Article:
If you had an opportunity to make a list of qualities you want in a quarterback, one that would become the face of a franchise and one day lead your squad to championship glory…chances are you would describe Peyton Manning in some way, shape or form.
High IQ: Proper Preparation prevents poor performance. There hasn’t been a quarterback built like Peyton when it comes to preparation. The endless hours of film, playbook analysis and ability to identify weaknesses in a defense on the fly were undoubtedly what separated Peyton from his peers. We all joke about his audibles at the line of the scrimmage as he yells “Omaha! Omaha!” but defenses all over the NFL have to come to fear the mind of Peyton even more so than his arm.
“There were other players that were more talented than me but there was no one that could out prepare me.”
Arm Strength / Precision: That Manning arm runs deep in his family of quarterbacks (father Archie played for the Saints and his younger brother Eli being 2-time Super Bowl champ himself) but Peyton was a man of his own. Developing textbook skill over his stellar 18 year career landing eventually placing him number one all-time in passing TDs (539), number one all-time in passing yards (71,940) and the most victories all-time as a quarterback (200).
Confidence / Perseverance: As a rookie coming out of Tennessee, Manning impressed scouts beyond his performance on the field and in the film room. That “it” factor was embedded in his system and everyone noticed from day one at the Scouting combine. There are some things players just can’t be taught…those intangibles are normally what separate the good players from the great ones and the great ones from Hall of Famers. If there was ever a question about his confidence just ask Colts GM at the time about their discussion prior to Indianapolis making him their #1 pick in 1998 – “If you pick me, I guarantee you that we will win a championship and we’ll have a great program here. If you don’t, I’ll come back and I’ll kick your a**.”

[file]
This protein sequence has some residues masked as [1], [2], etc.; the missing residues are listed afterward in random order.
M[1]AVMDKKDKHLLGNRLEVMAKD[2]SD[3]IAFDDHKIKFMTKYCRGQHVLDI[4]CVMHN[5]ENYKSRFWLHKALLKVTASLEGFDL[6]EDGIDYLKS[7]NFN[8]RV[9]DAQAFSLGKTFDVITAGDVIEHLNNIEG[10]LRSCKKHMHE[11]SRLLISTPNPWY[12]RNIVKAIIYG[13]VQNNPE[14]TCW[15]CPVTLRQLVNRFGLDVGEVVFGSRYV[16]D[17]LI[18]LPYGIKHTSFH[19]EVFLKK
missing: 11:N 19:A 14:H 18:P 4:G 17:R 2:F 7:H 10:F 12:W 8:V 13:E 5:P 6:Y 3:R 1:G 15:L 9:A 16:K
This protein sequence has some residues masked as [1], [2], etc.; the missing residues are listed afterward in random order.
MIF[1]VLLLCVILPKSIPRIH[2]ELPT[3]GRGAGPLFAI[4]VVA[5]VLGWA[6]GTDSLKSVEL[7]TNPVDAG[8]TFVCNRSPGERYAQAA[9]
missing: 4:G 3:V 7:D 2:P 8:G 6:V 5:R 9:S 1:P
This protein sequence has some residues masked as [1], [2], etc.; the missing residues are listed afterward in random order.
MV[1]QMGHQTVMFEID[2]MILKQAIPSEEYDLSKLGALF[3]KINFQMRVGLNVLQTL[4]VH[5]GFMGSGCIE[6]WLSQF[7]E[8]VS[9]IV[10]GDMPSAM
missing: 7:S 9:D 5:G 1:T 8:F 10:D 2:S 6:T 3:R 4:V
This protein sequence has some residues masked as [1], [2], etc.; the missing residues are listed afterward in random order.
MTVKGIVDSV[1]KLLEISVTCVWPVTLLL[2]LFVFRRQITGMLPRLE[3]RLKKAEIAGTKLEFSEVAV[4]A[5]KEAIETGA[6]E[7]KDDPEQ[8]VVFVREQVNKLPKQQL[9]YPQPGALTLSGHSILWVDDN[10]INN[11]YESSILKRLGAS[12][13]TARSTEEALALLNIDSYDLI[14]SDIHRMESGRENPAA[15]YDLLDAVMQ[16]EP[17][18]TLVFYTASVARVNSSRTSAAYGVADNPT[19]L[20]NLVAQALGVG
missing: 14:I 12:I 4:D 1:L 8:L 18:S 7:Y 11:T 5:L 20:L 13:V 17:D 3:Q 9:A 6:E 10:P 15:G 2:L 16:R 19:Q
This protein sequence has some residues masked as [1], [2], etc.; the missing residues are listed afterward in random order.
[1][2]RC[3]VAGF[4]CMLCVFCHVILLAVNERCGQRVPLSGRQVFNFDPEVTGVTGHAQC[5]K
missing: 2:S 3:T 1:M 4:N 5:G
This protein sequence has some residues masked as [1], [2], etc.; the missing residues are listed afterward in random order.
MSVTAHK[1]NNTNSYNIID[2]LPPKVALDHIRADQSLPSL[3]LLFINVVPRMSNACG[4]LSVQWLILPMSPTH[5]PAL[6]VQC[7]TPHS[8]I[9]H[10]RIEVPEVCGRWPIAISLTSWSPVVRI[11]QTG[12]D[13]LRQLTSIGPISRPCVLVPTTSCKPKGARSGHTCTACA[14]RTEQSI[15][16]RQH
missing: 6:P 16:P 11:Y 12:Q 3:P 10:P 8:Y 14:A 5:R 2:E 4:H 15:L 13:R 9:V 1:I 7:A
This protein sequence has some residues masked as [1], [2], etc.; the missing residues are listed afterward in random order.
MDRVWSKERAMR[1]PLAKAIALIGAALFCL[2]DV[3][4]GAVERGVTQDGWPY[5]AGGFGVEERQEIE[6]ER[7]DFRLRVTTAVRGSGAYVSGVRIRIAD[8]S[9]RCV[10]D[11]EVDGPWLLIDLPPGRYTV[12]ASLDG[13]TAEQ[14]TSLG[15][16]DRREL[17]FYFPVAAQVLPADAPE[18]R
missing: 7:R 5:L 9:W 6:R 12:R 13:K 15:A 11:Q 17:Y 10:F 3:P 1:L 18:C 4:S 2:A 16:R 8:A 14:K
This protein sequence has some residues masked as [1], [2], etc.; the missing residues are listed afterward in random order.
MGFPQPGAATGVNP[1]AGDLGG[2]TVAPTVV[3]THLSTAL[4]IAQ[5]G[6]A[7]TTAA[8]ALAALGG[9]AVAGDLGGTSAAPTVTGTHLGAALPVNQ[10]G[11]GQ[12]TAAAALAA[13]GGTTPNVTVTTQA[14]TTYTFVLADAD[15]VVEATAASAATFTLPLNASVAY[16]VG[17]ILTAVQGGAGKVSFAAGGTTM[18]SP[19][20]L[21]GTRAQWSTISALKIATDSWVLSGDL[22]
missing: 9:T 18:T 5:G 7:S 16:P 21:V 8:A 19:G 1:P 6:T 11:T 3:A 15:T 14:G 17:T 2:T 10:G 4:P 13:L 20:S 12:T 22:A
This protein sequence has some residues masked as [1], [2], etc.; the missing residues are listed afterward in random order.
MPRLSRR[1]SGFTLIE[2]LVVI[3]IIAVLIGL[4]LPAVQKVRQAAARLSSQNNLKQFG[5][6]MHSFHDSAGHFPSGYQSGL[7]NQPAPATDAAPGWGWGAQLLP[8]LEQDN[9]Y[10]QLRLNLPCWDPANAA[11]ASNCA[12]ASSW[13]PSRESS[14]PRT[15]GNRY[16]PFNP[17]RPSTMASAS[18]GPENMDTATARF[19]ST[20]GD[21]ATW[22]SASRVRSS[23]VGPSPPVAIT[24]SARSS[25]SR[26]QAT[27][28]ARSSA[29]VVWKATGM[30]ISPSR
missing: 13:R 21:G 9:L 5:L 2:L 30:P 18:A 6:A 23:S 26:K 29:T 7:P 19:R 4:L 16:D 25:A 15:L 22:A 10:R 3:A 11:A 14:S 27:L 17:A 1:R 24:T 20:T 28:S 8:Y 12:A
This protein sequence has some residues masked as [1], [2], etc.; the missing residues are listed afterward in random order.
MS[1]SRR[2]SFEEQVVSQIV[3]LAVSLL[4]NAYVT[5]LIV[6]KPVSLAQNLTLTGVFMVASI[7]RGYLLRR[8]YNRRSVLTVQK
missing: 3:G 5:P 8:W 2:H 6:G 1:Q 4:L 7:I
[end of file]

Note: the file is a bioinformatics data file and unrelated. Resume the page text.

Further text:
That confidence was put to the test as his first season was far from the Peyton numbers we have grown accustomed to seeing as the Colts went 3-13 and he still holds the record for throwing the most interceptions as a rookie. Did he shake him? Not any more than a hard hit from Brian Urlacher or JJ Watt would. Manning took it in stride using that season as a wake up call to better himself, eventually making good on his promise to the Colts front office winning a Super Bowl in 2007.
That same perseverance and confidence would be necessary once again late in his career as father time began to creep up on Peyton following a neck surgery that jeopardized his football dreams. Many questioned whether or not he would be the “same” ever again, others wrote him off but fellow Hall of Fame caliber quarterback John Elway saw a fit in his Denver Broncos organization and gave Manning a second chance at football greatness. With a first to arrive/last to leave work ethic, ability to prepare and sheer will to win – Manning went on to become the NFL’s Comeback Player of the Year in 2013 before ending his career as a Super Bowl champion this past season.
Looking back on Peyton Manning’s career there is much to take away – whether you focus on his love the game, team first approach in every aspect, or even that ironic fact of the NFL’s rookie record for most interceptions thrown in a season is held by the same player who is a 14-time Pro Bowler, 1st all time in Career TD passes, yards AND victories. That speaks volumes in itself.
In case you missed it…
— NFL (@NFL) March 7, 2016
“Every moment, every drop of sweat, every bleary eyed night of preparation…every note I took, every frame of film I watched..was about ONE thing. Reverence for this game. You don’t have to wonder if I’ll miss it, absolutely. Absolutely I will. I have finished my football race.”